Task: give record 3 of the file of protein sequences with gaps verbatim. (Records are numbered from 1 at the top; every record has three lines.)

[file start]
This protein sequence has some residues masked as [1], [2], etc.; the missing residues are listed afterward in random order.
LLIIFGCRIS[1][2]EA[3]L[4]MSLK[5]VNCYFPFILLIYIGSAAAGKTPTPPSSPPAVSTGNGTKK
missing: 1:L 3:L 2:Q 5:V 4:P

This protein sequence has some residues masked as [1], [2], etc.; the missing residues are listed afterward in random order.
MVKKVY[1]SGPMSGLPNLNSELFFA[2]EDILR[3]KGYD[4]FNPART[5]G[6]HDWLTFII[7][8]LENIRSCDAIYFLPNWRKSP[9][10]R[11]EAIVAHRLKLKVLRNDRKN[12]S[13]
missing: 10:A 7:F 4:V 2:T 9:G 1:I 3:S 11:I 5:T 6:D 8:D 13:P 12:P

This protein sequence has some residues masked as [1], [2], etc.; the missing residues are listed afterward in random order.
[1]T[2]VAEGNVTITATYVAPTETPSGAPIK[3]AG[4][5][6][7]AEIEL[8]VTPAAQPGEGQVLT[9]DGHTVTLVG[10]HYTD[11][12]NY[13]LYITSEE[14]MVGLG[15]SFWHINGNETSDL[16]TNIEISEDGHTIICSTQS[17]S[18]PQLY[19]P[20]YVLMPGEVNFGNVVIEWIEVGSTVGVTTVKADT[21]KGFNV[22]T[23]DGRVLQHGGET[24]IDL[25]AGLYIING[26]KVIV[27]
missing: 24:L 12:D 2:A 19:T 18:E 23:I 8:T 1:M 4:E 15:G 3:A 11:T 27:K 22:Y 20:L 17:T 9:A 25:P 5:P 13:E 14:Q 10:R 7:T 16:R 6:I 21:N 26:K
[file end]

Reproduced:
This protein sequence has some residues masked as [1], [2], etc.; the missing residues are listed afterward in random order.
[1]T[2]VAEGNVTITATYVAPTETPSGAPIK[3]AG[4][5][6][7]AEIEL[8]VTPAAQPGEGQVLT[9]DGHTVTLVG[10]HYTD[11][12]NY[13]LYITSEE[14]MVGLG[15]SFWHINGNETSDL[16]TNIEISEDGHTIICSTQS[17]S[18]PQLY[19]P[20]YVLMPGEVNFGNVVIEWIEVGSTVGVTTVKADT[21]KGFNV[22]T[23]DGRVLQHGGET[24]IDL[25]AGLYIING[26]KVIV[27]
missing: 24:L 12:D 2:A 19:T 18:E 23:I 8:T 1:M 4:E 15:G 3:A 11:T 27:K 22:Y 20:L 17:T 9:A 25:P 5:P 13:E 14:Q 10:R 7:T 16:R 6:I 21:N 26:K